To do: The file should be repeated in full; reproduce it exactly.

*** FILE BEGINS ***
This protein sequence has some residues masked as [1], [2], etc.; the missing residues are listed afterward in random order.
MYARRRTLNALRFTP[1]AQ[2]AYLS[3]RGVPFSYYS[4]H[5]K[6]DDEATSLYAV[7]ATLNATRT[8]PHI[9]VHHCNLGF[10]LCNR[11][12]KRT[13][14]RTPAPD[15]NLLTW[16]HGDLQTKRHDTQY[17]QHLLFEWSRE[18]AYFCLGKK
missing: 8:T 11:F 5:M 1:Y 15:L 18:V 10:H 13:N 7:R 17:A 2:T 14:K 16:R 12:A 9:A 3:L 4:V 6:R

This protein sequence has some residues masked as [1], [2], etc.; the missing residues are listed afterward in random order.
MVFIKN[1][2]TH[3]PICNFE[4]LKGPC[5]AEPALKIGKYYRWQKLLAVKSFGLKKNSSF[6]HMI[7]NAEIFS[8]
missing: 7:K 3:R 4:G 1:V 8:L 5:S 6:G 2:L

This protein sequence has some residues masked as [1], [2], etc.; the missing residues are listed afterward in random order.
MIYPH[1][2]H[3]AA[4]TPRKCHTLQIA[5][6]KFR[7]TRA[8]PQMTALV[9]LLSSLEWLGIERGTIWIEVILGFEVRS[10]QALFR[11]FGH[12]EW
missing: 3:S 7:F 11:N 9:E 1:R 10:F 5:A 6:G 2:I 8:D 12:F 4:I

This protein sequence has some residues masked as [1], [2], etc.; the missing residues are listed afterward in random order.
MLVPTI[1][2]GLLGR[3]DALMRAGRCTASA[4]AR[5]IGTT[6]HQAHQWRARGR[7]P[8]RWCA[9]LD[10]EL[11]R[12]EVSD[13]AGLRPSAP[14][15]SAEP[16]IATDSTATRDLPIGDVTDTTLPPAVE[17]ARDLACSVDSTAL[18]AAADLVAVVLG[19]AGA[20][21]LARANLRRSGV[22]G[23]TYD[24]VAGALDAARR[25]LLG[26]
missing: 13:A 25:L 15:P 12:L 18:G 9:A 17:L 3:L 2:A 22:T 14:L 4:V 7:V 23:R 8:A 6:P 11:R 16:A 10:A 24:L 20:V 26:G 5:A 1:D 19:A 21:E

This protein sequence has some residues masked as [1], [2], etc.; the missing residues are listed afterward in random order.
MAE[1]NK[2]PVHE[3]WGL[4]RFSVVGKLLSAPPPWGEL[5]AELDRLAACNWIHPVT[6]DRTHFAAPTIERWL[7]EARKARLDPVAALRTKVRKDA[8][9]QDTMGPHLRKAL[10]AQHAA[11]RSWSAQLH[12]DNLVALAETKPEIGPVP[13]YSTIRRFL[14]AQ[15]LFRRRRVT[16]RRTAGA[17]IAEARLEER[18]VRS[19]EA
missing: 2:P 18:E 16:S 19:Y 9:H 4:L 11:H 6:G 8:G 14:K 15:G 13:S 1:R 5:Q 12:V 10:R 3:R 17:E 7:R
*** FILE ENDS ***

This protein sequence has some residues masked as [1], [2], etc.; the missing residues are listed afterward in random order.
MYARRRTLNALRFTP[1]AQ[2]AYLS[3]RGVPFSYYS[4]H[5]K[6]DDEATSLYAV[7]ATLNATRT[8]PHI[9]VHHCNLGF[10]LCNR[11][12]KRT[13][14]RTPAPD[15]NLLTW[16]HGDLQTKRHDTQY[17]QHLLFEWSRE[18]AYFCLGKK
missing: 8:T 11:F 5:M 1:Y 15:L 18:V 10:H 13:N 7:R 17:A 2:T 14:K 16:R 12:A 9:A 3:L 4:V 6:R

This protein sequence has some residues masked as [1], [2], etc.; the missing residues are listed afterward in random order.
MVFIKN[1][2]TH[3]PICNFE[4]LKGPC[5]AEPALKIGKYYRWQKLLAVKSFGLKKNSSF[6]HMI[7]NAEIFS[8]
missing: 7:K 3:R 4:G 1:V 8:L 5:S 6:G 2:L

This protein sequence has some residues masked as [1], [2], etc.; the missing residues are listed afterward in random order.
MIYPH[1][2]H[3]AA[4]TPRKCHTLQIA[5][6]KFR[7]TRA[8]PQMTALV[9]LLSSLEWLGIERGTIWIEVILGFEVRS[10]QALFR[11]FGH[12]EW
missing: 3:S 7:F 11:N 9:E 1:R 10:F 5:A 6:G 2:I 8:D 12:F 4:I

This protein sequence has some residues masked as [1], [2], etc.; the missing residues are listed afterward in random order.
MLVPTI[1][2]GLLGR[3]DALMRAGRCTASA[4]AR[5]IGTT[6]HQAHQWRARGR[7]P[8]RWCA[9]LD[10]EL[11]R[12]EVSD[13]AGLRPSAP[14][15]SAEP[16]IATDSTATRDLPIGDVTDTTLPPAVE[17]ARDLACSVDSTAL[18]AAADLVAVVLG[19]AGA[20][21]LARANLRRSGV[22]G[23]TYD[24]VAGALDAARR[25]LLG[26]
missing: 13:A 25:L 15:P 12:L 18:G 9:A 17:L 3:L 2:A 22:T 14:L 4:V 7:V 23:R 8:A 6:P 11:R 16:A 10:A 24:L 20:V 26:G 5:A 1:D 19:A 21:E

This protein sequence has some residues masked as [1], [2], etc.; the missing residues are listed afterward in random order.
MAE[1]NK[2]PVHE[3]WGL[4]RFSVVGKLLSAPPPWGEL[5]AELDRLAACNWIHPVT[6]DRTHFAAPTIERWL[7]EARKARLDPVAALRTKVRKDA[8][9]QDTMGPHLRKAL[10]AQHAA[11]RSWSAQLH[12]DNLVALAETKPEIGPVP[13]YSTIRRFL[14]AQ[15]LFRRRRVT[16]RRTAGA[17]IAEARLEER[18]VRS[19]EA
missing: 2:P 18:E 16:S 19:Y 9:H 4:L 11:H 6:G 8:G 14:K 15:G 13:S 1:R 5:Q 12:V 10:R 3:R 17:E 7:R